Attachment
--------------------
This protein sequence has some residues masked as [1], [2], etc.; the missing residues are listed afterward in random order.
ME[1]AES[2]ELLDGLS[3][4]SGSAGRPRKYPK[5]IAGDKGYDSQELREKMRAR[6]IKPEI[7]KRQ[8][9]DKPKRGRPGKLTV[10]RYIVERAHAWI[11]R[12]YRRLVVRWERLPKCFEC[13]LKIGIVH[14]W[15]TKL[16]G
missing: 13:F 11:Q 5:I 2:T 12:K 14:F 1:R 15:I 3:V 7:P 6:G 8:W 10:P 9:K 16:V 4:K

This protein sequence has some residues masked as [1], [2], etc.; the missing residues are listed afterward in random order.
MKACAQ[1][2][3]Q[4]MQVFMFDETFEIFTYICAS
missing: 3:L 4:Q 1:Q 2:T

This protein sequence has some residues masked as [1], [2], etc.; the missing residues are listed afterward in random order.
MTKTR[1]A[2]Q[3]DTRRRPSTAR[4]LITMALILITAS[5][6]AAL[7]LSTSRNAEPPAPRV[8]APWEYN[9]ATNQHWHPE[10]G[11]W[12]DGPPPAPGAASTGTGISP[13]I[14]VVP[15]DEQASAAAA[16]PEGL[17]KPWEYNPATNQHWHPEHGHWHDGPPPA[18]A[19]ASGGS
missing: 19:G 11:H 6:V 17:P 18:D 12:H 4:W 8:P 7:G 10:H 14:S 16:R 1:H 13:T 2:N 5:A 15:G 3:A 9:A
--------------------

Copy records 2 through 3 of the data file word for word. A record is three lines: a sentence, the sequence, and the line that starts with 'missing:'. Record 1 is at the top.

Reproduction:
This protein sequence has some residues masked as [1], [2], etc.; the missing residues are listed afterward in random order.
MKACAQ[1][2][3]Q[4]MQVFMFDETFEIFTYICAS
missing: 3:L 4:Q 1:Q 2:T

This protein sequence has some residues masked as [1], [2], etc.; the missing residues are listed afterward in random order.
MTKTR[1]A[2]Q[3]DTRRRPSTAR[4]LITMALILITAS[5][6]AAL[7]LSTSRNAEPPAPRV[8]APWEYN[9]ATNQHWHPE[10]G[11]W[12]DGPPPAPGAASTGTGISP[13]I[14]VVP[15]DEQASAAAA[16]PEGL[17]KPWEYNPATNQHWHPEHGHWHDGPPPA[18]A[19]ASGGS
missing: 19:G 11:H 6:V 17:P 18:D 12:H 4:W 8:P 7:G 10:H 14:S 16:R 1:H 13:T 2:N 5:A 15:G 3:A 9:A